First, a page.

- Familiar with video conferencing applications, i.e., Zoom and Google Meet.
Go to our Resume Builder for more job-related skills and writing content. Choose from over a dozen templates and pick any job profile from our collection to access personalized data for your role!
3. Display your work history.
Your previous work experiences are summarized in the resume’s work history section. The job entries are ordered in reverse-chronological order, starting with your latest role to highlight your current standing.
Each work entry starts with your job title, employment dates, firm name and location. Follow this with your work accolades and accomplishments. These are usually detailed bulleted points mentioning your skills and capabilities.
Let’s look at two examples of work history entries:
- Counseled on matters related to the office.
- Helped the legal team in creating documents for policies.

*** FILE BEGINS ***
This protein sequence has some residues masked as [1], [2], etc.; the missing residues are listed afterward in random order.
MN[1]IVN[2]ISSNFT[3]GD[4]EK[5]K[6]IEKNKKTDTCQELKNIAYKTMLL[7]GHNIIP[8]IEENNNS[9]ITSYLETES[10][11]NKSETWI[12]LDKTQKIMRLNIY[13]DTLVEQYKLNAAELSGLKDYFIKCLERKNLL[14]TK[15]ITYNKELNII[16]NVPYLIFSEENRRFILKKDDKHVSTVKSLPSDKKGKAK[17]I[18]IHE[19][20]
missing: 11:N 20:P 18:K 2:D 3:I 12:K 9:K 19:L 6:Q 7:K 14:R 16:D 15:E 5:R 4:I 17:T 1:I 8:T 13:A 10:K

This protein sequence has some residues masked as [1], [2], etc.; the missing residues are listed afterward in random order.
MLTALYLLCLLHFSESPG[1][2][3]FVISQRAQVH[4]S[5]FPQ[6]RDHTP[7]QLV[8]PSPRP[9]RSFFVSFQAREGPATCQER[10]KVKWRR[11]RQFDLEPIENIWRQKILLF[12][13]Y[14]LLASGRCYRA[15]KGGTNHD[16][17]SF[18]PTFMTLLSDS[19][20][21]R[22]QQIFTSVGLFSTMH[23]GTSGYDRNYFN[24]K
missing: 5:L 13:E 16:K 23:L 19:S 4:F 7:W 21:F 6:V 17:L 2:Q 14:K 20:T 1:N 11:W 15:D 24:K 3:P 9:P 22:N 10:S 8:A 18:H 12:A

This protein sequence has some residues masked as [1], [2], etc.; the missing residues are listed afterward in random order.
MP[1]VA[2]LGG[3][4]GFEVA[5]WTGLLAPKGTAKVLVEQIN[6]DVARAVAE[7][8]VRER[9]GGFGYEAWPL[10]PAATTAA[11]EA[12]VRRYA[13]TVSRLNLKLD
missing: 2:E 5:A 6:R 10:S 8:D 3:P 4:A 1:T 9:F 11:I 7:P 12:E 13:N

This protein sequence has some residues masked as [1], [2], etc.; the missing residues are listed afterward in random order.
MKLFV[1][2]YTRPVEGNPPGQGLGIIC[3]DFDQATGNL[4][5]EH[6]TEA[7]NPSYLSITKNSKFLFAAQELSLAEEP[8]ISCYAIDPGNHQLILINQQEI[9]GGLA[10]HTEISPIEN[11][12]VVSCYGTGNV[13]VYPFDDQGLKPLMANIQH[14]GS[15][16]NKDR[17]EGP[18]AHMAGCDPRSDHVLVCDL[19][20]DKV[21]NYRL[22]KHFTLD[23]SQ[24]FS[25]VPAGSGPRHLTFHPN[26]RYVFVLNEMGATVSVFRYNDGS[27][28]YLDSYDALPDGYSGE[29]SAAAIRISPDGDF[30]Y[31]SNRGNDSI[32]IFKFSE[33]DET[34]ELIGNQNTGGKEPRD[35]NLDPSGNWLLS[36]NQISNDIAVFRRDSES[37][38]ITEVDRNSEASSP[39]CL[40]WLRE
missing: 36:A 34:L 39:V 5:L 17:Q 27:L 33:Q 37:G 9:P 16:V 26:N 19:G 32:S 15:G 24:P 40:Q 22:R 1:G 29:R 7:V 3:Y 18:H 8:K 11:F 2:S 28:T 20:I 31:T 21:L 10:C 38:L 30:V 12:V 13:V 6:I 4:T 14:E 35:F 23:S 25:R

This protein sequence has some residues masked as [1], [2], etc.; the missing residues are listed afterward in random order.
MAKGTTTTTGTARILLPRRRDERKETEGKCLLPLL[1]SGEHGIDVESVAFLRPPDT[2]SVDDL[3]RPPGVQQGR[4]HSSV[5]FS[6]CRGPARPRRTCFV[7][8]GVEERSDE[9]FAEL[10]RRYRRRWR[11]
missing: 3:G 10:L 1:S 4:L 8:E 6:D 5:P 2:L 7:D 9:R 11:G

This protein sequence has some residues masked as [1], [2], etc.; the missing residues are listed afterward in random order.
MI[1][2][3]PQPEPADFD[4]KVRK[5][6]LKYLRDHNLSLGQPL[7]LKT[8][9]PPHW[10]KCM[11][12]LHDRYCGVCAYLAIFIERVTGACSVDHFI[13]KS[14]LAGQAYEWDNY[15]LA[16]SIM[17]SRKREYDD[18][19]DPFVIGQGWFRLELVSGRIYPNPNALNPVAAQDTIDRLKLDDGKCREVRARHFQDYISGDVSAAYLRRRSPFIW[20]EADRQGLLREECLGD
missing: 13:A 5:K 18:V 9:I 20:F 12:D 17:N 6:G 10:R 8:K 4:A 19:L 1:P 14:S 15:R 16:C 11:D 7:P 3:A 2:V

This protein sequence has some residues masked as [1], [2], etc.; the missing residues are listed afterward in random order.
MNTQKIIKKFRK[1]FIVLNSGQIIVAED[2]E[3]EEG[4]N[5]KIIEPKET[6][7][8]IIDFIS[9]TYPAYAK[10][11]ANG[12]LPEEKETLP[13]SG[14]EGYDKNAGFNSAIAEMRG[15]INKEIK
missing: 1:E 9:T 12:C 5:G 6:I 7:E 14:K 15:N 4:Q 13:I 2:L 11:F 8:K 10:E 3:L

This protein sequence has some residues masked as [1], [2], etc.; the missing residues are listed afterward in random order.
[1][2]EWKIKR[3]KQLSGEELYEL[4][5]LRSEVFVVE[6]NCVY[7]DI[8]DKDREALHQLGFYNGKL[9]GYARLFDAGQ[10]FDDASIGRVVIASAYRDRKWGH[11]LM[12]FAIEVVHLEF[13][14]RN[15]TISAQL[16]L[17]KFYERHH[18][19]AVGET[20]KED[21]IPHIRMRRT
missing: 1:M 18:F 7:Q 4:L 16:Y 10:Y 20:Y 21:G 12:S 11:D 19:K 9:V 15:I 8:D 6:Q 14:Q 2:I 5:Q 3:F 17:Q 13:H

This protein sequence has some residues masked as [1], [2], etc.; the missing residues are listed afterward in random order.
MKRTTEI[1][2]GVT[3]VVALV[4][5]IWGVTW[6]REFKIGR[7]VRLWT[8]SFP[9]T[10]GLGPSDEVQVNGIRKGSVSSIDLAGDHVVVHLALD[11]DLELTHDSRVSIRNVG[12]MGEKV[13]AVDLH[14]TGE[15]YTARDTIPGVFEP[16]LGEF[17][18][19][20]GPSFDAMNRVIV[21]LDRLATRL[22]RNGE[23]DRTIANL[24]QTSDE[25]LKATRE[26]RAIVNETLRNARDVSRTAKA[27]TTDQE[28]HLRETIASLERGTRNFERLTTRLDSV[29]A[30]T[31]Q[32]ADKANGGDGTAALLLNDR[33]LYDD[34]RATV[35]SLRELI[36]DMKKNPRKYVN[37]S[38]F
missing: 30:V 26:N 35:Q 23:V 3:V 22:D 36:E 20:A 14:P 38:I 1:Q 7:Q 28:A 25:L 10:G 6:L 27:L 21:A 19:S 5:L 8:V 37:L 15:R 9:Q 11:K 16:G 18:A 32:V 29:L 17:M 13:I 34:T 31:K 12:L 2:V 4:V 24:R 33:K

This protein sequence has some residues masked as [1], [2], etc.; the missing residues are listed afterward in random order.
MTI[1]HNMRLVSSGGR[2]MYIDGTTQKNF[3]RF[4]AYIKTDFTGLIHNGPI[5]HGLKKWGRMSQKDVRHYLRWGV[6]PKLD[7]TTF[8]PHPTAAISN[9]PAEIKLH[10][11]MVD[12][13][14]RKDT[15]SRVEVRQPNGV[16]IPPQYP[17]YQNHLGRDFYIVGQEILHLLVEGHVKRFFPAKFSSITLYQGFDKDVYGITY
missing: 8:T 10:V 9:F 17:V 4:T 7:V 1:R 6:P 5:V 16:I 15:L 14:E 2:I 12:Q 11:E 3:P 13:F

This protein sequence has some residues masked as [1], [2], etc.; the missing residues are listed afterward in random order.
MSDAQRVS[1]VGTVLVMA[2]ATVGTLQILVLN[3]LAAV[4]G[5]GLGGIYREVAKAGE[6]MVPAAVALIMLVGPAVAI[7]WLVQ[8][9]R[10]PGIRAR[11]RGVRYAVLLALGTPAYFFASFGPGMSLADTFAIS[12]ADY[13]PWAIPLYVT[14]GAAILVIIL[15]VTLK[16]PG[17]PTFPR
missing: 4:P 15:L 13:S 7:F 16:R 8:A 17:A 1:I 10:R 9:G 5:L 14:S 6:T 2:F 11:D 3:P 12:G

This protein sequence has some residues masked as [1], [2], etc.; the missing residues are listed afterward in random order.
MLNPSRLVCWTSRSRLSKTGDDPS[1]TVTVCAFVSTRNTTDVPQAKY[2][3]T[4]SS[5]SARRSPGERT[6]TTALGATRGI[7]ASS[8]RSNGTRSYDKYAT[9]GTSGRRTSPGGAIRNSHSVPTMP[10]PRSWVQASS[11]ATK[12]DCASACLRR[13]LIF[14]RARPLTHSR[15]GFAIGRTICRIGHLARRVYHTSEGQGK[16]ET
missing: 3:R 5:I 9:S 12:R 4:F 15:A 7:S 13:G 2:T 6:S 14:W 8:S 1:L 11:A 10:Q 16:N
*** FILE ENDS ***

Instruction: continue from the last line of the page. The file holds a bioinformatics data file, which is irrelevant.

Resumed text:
- Worked on a few lawsuits against the company.
The vagueness of the tasks and the absence of any figures to back up the accomplishments in this work history entry fails to make it stand out.
- Provided legal guidance to the human resources team regarding substantive employment laws.
- Assisted with providing legal advice in employment-related matters to the global team.
- Drafted and counseled on over 150 employment-related documents, including offer letters, contracts, agreements and policies.
The example above gives substantial information on the candidate's role in the company. Additionally, the quantifiable achievement in the last point shows how well-versed they are with the subject.
The following tips will help spruce up your work history:
- Mention as many relevant quantifiable achievements as possible. They are an excellent metric to measure your ability to function on the job correctly.